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Ferrer, Murray Highlight Acapulco's Debut on Hard Courts

Feb 24th 2014

Formerly a clay tournament, the ATP 500 event in Acapulco has shifted to hard courts in 2014.  This surface change makes Acapulco more relevant preparation for Indian Wells and Miami, the twin non-majors that follow it immediately.  A quick glance down the entry list shows how quickly it has changed from the province of Mediterranean and South American dirt devils to the terrain of heavy hitters.  Two top-10 men will appear in Acapulco, but their trips to the final are far from certain.

David Ferrer

Top half:  A title two weeks ago on South American clay might have revived David Ferrer’s spirits, but the top seed still does not look himself.  Ferrer fell meekly at the Rio de Janeiro tournament to Alexandr Dolgopolov, an opponent whom he has dominated.  Compatriot Feliciano Lopez has won six of their eight hard-court meetings and will aim for a seventh in the second round.  Ferrer also could face a player surging in confidence if Kevin Anderson regroups from an epic final in Delray Beach.  The South African giant defeated Ferrer at Indian Wells last year, and he could catch him off guard again following a similar change of surfaces.  Assigned a first-round clash with a Mexican wildcard, Sam Querrey should halt a losing streak that has lasted since the Australian Open before colliding with Anderson.

The cliché of picking on someone your own size rarely applies to Querrey’s compatriot, John Isner.  But it will in the first round of Acapulco when the top-ranked American faces Ivo Karlovic in a battle of monster servers.  The winner will set a course toward a quarterfinal with a frequently injured phenom in Vasek Pospisil.  Still early in his evolution, Pospisil already has proved that he can stand toe to toe with the ATP elite.  His 2013 campaign included not only triumphs over both Isner and Karlovic but upsets of Tomas Berdych and Richard Gasquet.  Still, Pospisil has not played since the Australian Open and withdrew from both of his 2014 tournaments with injuries.  He might find Rio runner-up Alexandr Dolgopolov a daunting test after Dolgopolov scorched past three top-20 opponents last week. 

Bottom half:  Another unpredictable player in sparkling form, Ernests Gulbis defeated two members of the top 10 to win the Marseille title last week.  His talent could have earned him more than five small titles, but Gulbis has yet to walk a walk that matches his talk.  Proclaiming his ambition to become world No. 1, as he did recently, will ring hollow unless he takes care of business in soft draws like these.  The same often has been said of Grigor Dimitrov when pundits likened him to Roger Federer, but Dimitrov has shown impressive signs of progress by reaching the Australian Open quarterfinal this year.  Both men own several marquee wins or near-wins against the best in the game, yet both can lose on any given day.  Dimitrov might be the more tested of the two with the streaky Marcos Baghdatis lurking.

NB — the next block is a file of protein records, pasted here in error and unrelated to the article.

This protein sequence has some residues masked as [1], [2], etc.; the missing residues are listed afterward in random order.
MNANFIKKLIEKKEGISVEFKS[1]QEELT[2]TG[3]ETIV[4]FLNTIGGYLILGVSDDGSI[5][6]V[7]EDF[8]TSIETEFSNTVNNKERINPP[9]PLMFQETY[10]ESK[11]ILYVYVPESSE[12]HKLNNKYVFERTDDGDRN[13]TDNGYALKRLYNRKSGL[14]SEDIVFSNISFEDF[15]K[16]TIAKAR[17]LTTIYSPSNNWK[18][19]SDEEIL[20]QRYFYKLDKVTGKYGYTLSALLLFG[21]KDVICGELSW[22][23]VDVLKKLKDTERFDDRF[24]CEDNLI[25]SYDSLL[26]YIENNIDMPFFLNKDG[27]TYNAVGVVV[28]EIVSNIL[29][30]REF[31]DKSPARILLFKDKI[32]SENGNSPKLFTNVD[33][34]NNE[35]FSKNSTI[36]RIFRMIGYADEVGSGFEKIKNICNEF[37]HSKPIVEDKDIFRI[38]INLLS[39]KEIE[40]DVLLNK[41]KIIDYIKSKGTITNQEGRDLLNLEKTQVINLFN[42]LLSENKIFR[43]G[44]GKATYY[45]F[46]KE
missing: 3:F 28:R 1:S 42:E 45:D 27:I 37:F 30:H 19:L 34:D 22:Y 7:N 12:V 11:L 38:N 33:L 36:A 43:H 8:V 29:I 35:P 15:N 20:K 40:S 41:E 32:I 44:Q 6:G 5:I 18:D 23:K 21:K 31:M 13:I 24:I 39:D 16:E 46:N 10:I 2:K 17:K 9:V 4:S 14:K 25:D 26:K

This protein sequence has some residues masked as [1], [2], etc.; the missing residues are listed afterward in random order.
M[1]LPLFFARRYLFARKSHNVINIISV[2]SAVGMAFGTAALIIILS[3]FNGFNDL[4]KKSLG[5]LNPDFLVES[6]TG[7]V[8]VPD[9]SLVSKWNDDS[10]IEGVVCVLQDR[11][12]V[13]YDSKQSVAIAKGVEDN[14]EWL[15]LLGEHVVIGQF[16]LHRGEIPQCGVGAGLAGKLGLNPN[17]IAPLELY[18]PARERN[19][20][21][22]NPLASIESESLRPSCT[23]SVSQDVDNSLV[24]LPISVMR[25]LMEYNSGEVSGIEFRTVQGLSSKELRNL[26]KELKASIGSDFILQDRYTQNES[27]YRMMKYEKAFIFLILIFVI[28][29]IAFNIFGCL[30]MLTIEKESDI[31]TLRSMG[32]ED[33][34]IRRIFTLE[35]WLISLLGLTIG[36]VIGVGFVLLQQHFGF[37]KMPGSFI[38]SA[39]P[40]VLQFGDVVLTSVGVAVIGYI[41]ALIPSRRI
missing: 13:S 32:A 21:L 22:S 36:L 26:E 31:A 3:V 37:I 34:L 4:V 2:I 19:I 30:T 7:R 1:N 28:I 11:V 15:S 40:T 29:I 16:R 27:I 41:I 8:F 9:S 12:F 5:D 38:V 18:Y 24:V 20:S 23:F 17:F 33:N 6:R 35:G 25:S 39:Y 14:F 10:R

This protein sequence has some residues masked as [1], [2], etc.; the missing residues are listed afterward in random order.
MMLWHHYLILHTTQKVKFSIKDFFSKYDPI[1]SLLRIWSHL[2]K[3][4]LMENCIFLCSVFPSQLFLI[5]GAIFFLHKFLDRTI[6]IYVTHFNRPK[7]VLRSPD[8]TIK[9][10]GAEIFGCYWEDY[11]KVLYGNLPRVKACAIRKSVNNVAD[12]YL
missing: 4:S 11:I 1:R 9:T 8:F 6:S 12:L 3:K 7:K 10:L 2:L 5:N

The Acapulco second seed never would have appeared here if the tournament had stayed on clay.  Ahead of an exhibition in New York City against Novak Djokovic, Andy Murray looks to compile the match practice that he needs to mount solid runs at Indian Wells and Miami.  North America has witnessed much of Murray’s best tennis, while 2014 has not.  His uneven form while returning from a back injury has left him vulnerable to aggressive shot-makers on hot streaks.  Not normally known as such a player, Pablo Andujar could trouble Murray in his opener if he produces the fearlessness that earned him match points against Nadal in Rio.  American fans might hope for Tim Smyczek to ambush the woefully reeling Gilles Simon.

Dominika Cibulkova

Much overshadowed by the men’s event, although less so than in Rio, the Acapulco women’s event still offers a handful of intriguing storylines.  First and foremost are the fortunes of the top two seeds, Dominika Cibulkova and Eugenie Bouchard.  The bloom has not faded on their breakthroughs at the Australian Open, where Cibulkova reached her first major final and Bouchard her first major semifinal.  But it remains imperative to exploit that momentum in a sport where momentum can turn all too swiftly.  Neither woman has looked especially sharp since Melbourne, so this week offers them a chance to settle into a groove before the March mega-events. 

American fans also might wonder how Christina McHale will fare after an inconsistent start to the year.  McHale won a set from Caroline Wozniacki at the Australian Open and earned a victory over Alize Cornet in Sydney that looks much better in retrospect.  On the other hand, she was routed by Petra Kvitova and crumbled under the pressure of Fed Cup.  McHale’s opener against hard-serving French rising star Kristina Mladenovic ranks among the most interesting first-round matches in the draw.

And the opportunity to catch a glimpse of Kimiko Date-Krumm always should be welcomed.  Clinging to a toehold in the top 100, the 43-year-old star has won three main-draw matches this year.  She also challenged Cibulkova and Ekaterina Makarova, two women in strong form recently.  Date-Krumm shares a section with McHale and with the frustrating Julia Goerges, who might have turned a corner at her last tournament with her first semifinal since 2012